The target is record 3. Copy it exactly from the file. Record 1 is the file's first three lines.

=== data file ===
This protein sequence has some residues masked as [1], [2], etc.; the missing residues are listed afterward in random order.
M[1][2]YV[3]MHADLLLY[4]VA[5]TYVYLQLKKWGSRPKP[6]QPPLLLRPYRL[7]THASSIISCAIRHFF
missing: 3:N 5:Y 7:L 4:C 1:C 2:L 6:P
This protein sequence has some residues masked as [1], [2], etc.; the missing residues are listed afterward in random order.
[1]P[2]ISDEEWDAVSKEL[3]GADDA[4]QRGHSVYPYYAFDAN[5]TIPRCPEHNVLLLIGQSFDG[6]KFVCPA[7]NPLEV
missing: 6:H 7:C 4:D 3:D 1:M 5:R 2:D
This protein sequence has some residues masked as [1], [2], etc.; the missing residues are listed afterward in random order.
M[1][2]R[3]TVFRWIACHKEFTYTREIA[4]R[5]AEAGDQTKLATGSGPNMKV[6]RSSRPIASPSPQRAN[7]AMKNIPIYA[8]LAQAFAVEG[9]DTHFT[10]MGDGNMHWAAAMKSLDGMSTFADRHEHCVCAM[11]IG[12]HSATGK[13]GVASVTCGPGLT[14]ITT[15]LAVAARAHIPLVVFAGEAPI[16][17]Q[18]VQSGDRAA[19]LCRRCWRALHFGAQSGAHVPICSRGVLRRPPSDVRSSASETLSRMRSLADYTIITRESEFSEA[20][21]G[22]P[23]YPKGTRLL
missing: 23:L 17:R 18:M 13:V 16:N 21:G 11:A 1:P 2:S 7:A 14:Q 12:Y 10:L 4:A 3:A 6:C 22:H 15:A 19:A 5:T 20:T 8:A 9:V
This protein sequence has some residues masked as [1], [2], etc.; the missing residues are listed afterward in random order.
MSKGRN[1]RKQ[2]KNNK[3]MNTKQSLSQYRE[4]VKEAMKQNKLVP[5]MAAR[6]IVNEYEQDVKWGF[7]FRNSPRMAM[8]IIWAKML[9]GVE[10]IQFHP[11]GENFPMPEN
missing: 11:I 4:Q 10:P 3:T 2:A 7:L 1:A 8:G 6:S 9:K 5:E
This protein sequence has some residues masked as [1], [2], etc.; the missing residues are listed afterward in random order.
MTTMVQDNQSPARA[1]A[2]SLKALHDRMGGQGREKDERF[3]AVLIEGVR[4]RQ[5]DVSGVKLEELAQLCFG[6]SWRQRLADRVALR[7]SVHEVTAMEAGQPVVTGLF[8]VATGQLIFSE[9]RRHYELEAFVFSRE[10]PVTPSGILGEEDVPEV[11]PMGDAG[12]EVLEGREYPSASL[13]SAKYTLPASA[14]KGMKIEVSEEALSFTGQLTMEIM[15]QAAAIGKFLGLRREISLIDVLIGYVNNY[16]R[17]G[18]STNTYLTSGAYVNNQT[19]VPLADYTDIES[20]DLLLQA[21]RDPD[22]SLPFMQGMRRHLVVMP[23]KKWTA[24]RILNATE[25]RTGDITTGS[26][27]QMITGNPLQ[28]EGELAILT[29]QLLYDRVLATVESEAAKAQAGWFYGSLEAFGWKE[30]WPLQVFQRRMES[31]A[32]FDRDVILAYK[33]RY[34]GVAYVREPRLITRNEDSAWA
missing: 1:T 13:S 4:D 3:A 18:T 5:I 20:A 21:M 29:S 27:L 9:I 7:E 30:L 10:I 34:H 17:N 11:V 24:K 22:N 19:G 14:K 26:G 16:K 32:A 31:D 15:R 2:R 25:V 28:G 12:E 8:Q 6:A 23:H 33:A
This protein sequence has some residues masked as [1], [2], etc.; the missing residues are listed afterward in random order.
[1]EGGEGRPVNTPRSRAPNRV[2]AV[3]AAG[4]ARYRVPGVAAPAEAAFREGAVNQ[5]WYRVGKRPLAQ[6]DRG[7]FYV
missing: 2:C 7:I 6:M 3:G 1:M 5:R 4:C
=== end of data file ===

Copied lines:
This protein sequence has some residues masked as [1], [2], etc.; the missing residues are listed afterward in random order.
M[1][2]R[3]TVFRWIACHKEFTYTREIA[4]R[5]AEAGDQTKLATGSGPNMKV[6]RSSRPIASPSPQRAN[7]AMKNIPIYA[8]LAQAFAVEG[9]DTHFT[10]MGDGNMHWAAAMKSLDGMSTFADRHEHCVCAM[11]IG[12]HSATGK[13]GVASVTCGPGLT[14]ITT[15]LAVAARAHIPLVVFAGEAPI[16][17]Q[18]VQSGDRAA[19]LCRRCWRALHFGAQSGAHVPICSRGVLRRPPSDVRSSASETLSRMRSLADYTIITRESEFSEA[20][21]G[22]P[23]YPKGTRLL
missing: 23:L 17:R 18:M 13:V 16:N 21:G 11:A 1:P 2:S 7:A 14:Q 12:Y 10:L 4:A 3:A 6:C 22:H 15:A 19:A 5:T 20:T 8:A 9:V